12:25pm PT by Richard Newby
'Death Stranding': Dissecting the Many Allusions to Film, Politics in New Trailer
“We don’t need a country. Not anymore.” Kojima Productions on Wednesday released the gameplay trailer and release date for its highly anticipated PS4 exclusive, Death Stranding.
So, what is Death Stranding? Three years since its initial announcement, cryptic teases from legendary game director Hideo Kojima and guesswork from the web’s most committed video gamers, we finally have our answer. Well, sorta.
Kojima’s game, the first from his newly minted indie studio, carries the label of an action game, but it’s clearly much more than that as Kojima suggested in Wednesday’s press release. To try to pigeonhole Death Stranding is seemingly impossible, but the latest trailer — boasting the talents of Norman Reedus, Mads Mikkelsen, Lea Seydoux, Margaret Qualley and Guillermo del Toro — gives us a look at a post-apocalyptic America and Sam’s (Reedus) plight to put it back together by crossing into another world and reconnecting with the past. Even that description way oversimplifies what’s at play here, but it’s a fine logline to present what may be the title that proves to be the next great leap for video gaming.
Kojima has said that the "strand" in the title Death Stranding stands for strings and connections. He also has made no secret of the many influences, from movies, literature and music, that come to play within his games. And if you follow him on Twitter, you’ll find no shortage of passion and interesting takes on our media.
Death Stranding, as is clear from the cast alone, certainly has one foot planted firmly in the world of popular culture. The trailer features a number of allusions to film and television. The trench-war footage evokes Paths of Glory (1957), while Mikkelsen’s face emerging from the water is an obvious throwback to 1979's Apocalypse Now. And Mikkelsen rising from tar is almost identical to the naked time-travel emergence seen in The Terminator (1984) and its sequels.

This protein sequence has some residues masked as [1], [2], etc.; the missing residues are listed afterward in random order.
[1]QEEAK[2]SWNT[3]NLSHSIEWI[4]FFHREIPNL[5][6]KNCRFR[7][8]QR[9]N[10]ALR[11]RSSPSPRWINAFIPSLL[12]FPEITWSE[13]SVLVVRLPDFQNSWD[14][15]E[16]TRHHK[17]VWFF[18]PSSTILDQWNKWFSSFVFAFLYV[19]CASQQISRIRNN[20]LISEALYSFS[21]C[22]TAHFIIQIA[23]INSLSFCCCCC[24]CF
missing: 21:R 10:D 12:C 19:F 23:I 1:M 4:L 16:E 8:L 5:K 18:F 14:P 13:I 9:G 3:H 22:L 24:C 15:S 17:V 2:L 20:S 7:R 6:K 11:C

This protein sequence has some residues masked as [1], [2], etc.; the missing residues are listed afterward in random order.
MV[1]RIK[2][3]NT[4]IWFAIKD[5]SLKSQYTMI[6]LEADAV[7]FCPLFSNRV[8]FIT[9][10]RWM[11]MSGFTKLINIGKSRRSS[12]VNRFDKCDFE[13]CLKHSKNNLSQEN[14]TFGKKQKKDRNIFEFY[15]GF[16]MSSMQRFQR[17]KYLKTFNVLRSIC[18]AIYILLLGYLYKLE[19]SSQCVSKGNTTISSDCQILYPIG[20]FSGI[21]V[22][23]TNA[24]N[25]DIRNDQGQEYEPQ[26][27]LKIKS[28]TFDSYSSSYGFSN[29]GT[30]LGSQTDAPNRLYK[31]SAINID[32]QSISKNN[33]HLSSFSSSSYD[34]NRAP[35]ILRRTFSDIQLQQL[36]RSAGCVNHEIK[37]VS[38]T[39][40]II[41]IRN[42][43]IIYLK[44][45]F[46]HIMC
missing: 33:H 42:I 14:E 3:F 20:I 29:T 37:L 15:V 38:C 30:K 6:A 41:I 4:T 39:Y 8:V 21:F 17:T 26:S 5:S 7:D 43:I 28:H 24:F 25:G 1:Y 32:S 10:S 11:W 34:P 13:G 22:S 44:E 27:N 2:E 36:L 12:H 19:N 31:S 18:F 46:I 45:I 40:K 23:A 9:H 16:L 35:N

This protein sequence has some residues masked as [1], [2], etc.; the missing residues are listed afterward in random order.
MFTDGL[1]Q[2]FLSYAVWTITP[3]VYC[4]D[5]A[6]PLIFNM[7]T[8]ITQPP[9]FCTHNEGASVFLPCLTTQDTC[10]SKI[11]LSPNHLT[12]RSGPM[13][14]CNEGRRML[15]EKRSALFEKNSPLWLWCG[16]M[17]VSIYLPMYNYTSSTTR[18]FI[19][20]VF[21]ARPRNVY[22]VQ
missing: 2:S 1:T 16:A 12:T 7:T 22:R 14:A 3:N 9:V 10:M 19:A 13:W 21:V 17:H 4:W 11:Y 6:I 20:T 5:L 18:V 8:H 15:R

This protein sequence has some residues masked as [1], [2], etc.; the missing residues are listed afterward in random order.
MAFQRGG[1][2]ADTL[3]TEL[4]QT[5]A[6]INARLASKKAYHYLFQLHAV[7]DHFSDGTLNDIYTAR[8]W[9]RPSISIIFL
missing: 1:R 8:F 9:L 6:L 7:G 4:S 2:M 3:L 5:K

And, of course, there are The Walking Dead and Hannibal references in both the casting choices and the roles that Reedus and Mikkelsen appear to be playing. But there also are less obvious visual and audio clues that suggest an inspiration from authors Aldous Huxley, Joe Haldeman and Thomas Pynchon, who was himself known for creating strings between almost everything imaginable in the physical and metaphysical realms.
Death Stranding’s other foot is deep in the muck of our real politics. "There's so many things happening in the real world, America and Europe, everything is actually connected by the internet. I'm kind of putting that metaphor in the game," Kojima said last month at the Tribeca Film Festival. How fitting it is, then, that the trailer’s release came on the same day as Robert Mueller’s first public statement since the Russia probe began.
When the general sentiment about the current state of politics, both in America and abroad, seems more hopeless than ever, it’s fitting that the lead protagonist, Sam, seems like the perfect avatar for our disillusionment. And let’s not forget about the “bridge-baby” which appears to be some kind of fetus-powered device that can take characters to the past in a way that seems to be a man-made means of exploring the “other side,” in a religious sense, that could either be real or manufactured. It’s these kinds of parallels that seem to drive Death Stranding, and the game’s emphasis on connections forged to our past.
But the past isn’t the only connection driving Death Stranding. There’s also the human connections, which the gameplay trailer suggests is the only way to move forward and rebuild. How the relationships between the characters showcased in the trailer will come into play remains to be seen, but it appears that Sam, and game players, are in for an emotional journey.
While the metaphors hinging on the influence of the past and relationships aren't novel, the majority of AAA video games take pre-existing genres and fit their message within that frame, be it zombies, modern warfare, treasure hunting or galaxy trekking. In Death Stranding, Kojima, despite his many influences, seems to have created something entirely new for video gaming, with rules and language that don’t adhere to the seemingly fixed aspect of any one genre.
The trailer blends dystopian futures, alternate dimensions, mythology, religion, body horror and war into something that results in a game that looks like it will take years to parse through in terms of both video game and film studies. But make no mistake, given Kojima’s reputation, video gamers will surely put in the time to untangle all that Death Stranding has to offer and create strands of their own.